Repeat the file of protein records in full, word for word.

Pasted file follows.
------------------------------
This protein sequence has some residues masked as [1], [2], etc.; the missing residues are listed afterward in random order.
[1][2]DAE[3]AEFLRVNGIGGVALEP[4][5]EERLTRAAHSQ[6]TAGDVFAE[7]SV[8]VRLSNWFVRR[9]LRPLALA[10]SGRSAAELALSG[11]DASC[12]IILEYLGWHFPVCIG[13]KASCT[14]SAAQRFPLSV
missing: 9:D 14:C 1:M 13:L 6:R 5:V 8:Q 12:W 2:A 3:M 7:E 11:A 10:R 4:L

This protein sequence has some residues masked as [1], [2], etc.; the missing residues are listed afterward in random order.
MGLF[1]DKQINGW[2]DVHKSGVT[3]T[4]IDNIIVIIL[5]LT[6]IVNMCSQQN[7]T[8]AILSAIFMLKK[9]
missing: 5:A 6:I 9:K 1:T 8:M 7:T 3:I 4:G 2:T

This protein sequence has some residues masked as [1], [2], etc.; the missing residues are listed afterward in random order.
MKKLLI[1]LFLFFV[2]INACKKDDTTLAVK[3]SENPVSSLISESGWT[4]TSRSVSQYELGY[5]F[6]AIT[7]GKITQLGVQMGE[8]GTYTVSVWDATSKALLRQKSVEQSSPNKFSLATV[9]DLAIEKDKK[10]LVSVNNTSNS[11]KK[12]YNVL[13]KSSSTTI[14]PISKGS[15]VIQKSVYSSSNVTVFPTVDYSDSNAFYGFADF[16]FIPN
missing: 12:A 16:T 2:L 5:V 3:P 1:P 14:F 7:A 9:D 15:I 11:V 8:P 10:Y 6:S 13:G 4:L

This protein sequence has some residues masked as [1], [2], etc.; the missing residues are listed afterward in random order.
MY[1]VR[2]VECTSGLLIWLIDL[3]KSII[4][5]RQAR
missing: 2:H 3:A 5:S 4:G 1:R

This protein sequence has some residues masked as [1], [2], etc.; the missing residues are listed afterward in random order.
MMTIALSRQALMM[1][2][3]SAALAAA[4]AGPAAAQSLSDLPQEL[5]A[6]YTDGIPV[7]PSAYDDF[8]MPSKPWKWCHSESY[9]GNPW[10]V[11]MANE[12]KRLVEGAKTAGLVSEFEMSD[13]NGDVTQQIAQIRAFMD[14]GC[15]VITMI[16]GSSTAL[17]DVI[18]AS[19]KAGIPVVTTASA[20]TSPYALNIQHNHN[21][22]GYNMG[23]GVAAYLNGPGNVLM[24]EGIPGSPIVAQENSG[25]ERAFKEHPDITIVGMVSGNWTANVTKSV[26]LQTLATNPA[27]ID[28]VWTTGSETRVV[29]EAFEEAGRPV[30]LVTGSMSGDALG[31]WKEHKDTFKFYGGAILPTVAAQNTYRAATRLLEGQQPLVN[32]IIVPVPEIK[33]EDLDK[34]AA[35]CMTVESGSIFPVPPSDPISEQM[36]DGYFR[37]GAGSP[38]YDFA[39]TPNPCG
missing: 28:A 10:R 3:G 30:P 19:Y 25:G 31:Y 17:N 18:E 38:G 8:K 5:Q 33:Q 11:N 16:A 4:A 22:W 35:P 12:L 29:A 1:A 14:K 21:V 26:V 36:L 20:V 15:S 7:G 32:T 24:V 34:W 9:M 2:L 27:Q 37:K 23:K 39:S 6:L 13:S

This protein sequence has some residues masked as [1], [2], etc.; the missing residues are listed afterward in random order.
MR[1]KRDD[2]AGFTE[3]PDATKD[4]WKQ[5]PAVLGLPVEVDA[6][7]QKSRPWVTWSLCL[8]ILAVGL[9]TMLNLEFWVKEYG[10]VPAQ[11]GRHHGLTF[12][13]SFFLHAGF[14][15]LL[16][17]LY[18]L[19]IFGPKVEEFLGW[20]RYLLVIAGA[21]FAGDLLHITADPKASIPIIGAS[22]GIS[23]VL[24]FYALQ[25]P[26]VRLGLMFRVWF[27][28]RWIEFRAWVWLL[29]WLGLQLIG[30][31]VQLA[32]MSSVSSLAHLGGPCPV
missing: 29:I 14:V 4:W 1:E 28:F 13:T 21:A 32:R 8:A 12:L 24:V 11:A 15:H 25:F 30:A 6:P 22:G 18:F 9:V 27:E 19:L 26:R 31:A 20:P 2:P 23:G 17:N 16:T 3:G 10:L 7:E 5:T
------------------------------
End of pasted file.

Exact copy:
This protein sequence has some residues masked as [1], [2], etc.; the missing residues are listed afterward in random order.
[1][2]DAE[3]AEFLRVNGIGGVALEP[4][5]EERLTRAAHSQ[6]TAGDVFAE[7]SV[8]VRLSNWFVRR[9]LRPLALA[10]SGRSAAELALSG[11]DASC[12]IILEYLGWHFPVCIG[13]KASCT[14]SAAQRFPLSV
missing: 9:D 14:C 1:M 13:L 6:R 5:V 8:Q 12:W 2:A 3:M 7:E 11:A 10:R 4:L

This protein sequence has some residues masked as [1], [2], etc.; the missing residues are listed afterward in random order.
MGLF[1]DKQINGW[2]DVHKSGVT[3]T[4]IDNIIVIIL[5]LT[6]IVNMCSQQN[7]T[8]AILSAIFMLKK[9]
missing: 5:A 6:I 9:K 1:T 8:M 7:T 3:I 4:G 2:T

This protein sequence has some residues masked as [1], [2], etc.; the missing residues are listed afterward in random order.
MKKLLI[1]LFLFFV[2]INACKKDDTTLAVK[3]SENPVSSLISESGWT[4]TSRSVSQYELGY[5]F[6]AIT[7]GKITQLGVQMGE[8]GTYTVSVWDATSKALLRQKSVEQSSPNKFSLATV[9]DLAIEKDKK[10]LVSVNNTSNS[11]KK[12]YNVL[13]KSSSTTI[14]PISKGS[15]VIQKSVYSSSNVTVFPTVDYSDSNAFYGFADF[16]FIPN
missing: 12:A 16:T 2:L 5:V 3:P 1:P 14:F 7:A 9:D 15:I 11:V 8:P 10:Y 6:S 13:G 4:L

This protein sequence has some residues masked as [1], [2], etc.; the missing residues are listed afterward in random order.
MY[1]VR[2]VECTSGLLIWLIDL[3]KSII[4][5]RQAR
missing: 2:H 3:A 5:S 4:G 1:R

This protein sequence has some residues masked as [1], [2], etc.; the missing residues are listed afterward in random order.
MMTIALSRQALMM[1][2][3]SAALAAA[4]AGPAAAQSLSDLPQEL[5]A[6]YTDGIPV[7]PSAYDDF[8]MPSKPWKWCHSESY[9]GNPW[10]V[11]MANE[12]KRLVEGAKTAGLVSEFEMSD[13]NGDVTQQIAQIRAFMD[14]GC[15]VITMI[16]GSSTAL[17]DVI[18]AS[19]KAGIPVVTTASA[20]TSPYALNIQHNHN[21][22]GYNMG[23]GVAAYLNGPGNVLM[24]EGIPGSPIVAQENSG[25]ERAFKEHPDITIVGMVSGNWTANVTKSV[26]LQTLATNPA[27]ID[28]VWTTGSETRVV[29]EAFEEAGRPV[30]LVTGSMSGDALG[31]WKEHKDTFKFYGGAILPTVAAQNTYRAATRLLEGQQPLVN[32]IIVPVPEIK[33]EDLDK[34]AA[35]CMTVESGSIFPVPPSDPISEQM[36]DGYFR[37]GAGSP[38]YDFA[39]TPNPCG
missing: 28:A 10:R 3:G 30:P 19:Y 25:G 31:Y 17:N 18:E 38:G 8:K 5:Q 33:Q 11:N 16:A 4:A 22:W 35:P 12:L 29:A 1:A 14:K 21:V 26:V 36:L 20:V 15:S 7:G 32:T 24:V 34:W 9:M 2:L 27:Q 37:K 23:K 39:S 6:L 13:S

This protein sequence has some residues masked as [1], [2], etc.; the missing residues are listed afterward in random order.
MR[1]KRDD[2]AGFTE[3]PDATKD[4]WKQ[5]PAVLGLPVEVDA[6][7]QKSRPWVTWSLCL[8]ILAVGL[9]TMLNLEFWVKEYG[10]VPAQ[11]GRHHGLTF[12][13]SFFLHAGF[14][15]LL[16][17]LY[18]L[19]IFGPKVEEFLGW[20]RYLLVIAGA[21]FAGDLLHITADPKASIPIIGAS[22]GIS[23]VL[24]FYALQ[25]P[26]VRLGLMFRVWF[27][28]RWIEFRAWVWLL[29]WLGLQLIG[30][31]VQLA[32]MSSVSSLAHLGGPCPV
missing: 29:I 14:V 4:W 1:E 28:F 13:T 21:A 32:R 8:A 12:L 24:V 11:A 15:H 25:F 30:A 6:P 22:G 18:F 9:V 27:E 19:L 26:R 31:A 20:P 2:P 23:G 17:N 16:T 3:G 10:L 7:E 5:T